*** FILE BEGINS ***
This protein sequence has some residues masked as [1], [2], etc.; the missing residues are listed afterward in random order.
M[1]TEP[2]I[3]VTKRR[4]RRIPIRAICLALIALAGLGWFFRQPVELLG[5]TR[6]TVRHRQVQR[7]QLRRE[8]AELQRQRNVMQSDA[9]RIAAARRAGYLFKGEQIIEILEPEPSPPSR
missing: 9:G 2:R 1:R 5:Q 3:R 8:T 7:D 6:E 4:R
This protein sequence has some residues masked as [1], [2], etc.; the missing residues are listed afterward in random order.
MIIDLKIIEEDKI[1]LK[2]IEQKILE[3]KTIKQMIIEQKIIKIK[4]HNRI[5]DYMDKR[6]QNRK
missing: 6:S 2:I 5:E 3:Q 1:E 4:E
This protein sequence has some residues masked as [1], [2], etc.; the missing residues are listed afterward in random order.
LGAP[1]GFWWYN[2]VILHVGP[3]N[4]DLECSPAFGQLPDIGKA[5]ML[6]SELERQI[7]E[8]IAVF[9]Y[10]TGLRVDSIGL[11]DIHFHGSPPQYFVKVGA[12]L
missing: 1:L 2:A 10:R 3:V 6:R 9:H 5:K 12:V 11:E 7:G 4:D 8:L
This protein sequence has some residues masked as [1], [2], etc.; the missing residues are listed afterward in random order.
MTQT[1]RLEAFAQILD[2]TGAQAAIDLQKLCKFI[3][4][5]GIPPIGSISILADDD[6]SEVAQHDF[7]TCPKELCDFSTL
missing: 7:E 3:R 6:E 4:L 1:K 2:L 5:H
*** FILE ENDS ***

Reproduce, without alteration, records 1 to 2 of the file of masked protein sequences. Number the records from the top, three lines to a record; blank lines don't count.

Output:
This protein sequence has some residues masked as [1], [2], etc.; the missing residues are listed afterward in random order.
M[1]TEP[2]I[3]VTKRR[4]RRIPIRAICLALIALAGLGWFFRQPVELLG[5]TR[6]TVRHRQVQR[7]QLRRE[8]AELQRQRNVMQSDA[9]RIAAARRAGYLFKGEQIIEILEPEPSPPSR
missing: 9:G 2:R 1:R 5:Q 3:R 8:T 7:D 6:E 4:R
This protein sequence has some residues masked as [1], [2], etc.; the missing residues are listed afterward in random order.
MIIDLKIIEEDKI[1]LK[2]IEQKILE[3]KTIKQMIIEQKIIKIK[4]HNRI[5]DYMDKR[6]QNRK
missing: 6:S 2:I 5:E 3:Q 1:E 4:E